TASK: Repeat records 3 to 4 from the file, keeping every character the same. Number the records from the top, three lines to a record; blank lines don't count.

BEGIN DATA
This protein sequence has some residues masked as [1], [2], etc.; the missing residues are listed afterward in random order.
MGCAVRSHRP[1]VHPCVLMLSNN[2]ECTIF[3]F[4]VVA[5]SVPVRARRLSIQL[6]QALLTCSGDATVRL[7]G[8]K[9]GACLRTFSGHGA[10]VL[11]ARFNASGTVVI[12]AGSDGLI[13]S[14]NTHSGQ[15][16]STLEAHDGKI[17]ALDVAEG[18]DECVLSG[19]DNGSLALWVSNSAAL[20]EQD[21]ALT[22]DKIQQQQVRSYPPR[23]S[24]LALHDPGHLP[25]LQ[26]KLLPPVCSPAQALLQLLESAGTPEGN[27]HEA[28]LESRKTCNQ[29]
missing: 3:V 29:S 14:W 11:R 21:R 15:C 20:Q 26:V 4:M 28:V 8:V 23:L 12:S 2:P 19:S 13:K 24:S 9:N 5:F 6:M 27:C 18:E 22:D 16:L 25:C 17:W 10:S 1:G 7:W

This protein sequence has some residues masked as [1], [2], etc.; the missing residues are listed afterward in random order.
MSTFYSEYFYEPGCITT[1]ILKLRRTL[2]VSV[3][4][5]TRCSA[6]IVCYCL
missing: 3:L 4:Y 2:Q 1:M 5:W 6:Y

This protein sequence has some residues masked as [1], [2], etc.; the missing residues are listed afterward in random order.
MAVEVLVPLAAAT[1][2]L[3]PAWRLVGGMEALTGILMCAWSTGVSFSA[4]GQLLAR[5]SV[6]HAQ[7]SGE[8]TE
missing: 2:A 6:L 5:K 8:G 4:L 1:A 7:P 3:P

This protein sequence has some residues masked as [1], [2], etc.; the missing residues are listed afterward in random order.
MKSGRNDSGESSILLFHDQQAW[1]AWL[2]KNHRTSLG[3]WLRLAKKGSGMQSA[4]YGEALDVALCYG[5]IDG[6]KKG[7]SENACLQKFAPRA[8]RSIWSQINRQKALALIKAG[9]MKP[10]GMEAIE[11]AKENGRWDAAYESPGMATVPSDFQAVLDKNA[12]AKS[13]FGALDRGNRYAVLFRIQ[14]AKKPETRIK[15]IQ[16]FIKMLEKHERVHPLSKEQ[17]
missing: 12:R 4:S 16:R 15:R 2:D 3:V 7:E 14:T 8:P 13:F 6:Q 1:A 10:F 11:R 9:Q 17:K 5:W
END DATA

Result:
This protein sequence has some residues masked as [1], [2], etc.; the missing residues are listed afterward in random order.
MAVEVLVPLAAAT[1][2]L[3]PAWRLVGGMEALTGILMCAWSTGVSFSA[4]GQLLAR[5]SV[6]HAQ[7]SGE[8]TE
missing: 2:A 6:L 5:K 8:G 4:L 1:A 7:P 3:P

This protein sequence has some residues masked as [1], [2], etc.; the missing residues are listed afterward in random order.
MKSGRNDSGESSILLFHDQQAW[1]AWL[2]KNHRTSLG[3]WLRLAKKGSGMQSA[4]YGEALDVALCYG[5]IDG[6]KKG[7]SENACLQKFAPRA[8]RSIWSQINRQKALALIKAG[9]MKP[10]GMEAIE[11]AKENGRWDAAYESPGMATVPSDFQAVLDKNA[12]AKS[13]FGALDRGNRYAVLFRIQ[14]AKKPETRIK[15]IQ[16]FIKMLEKHERVHPLSKEQ[17]
missing: 12:R 4:S 16:R 15:R 2:D 3:V 7:E 14:T 8:P 13:F 6:Q 1:A 10:F 11:R 9:Q 17:K 5:W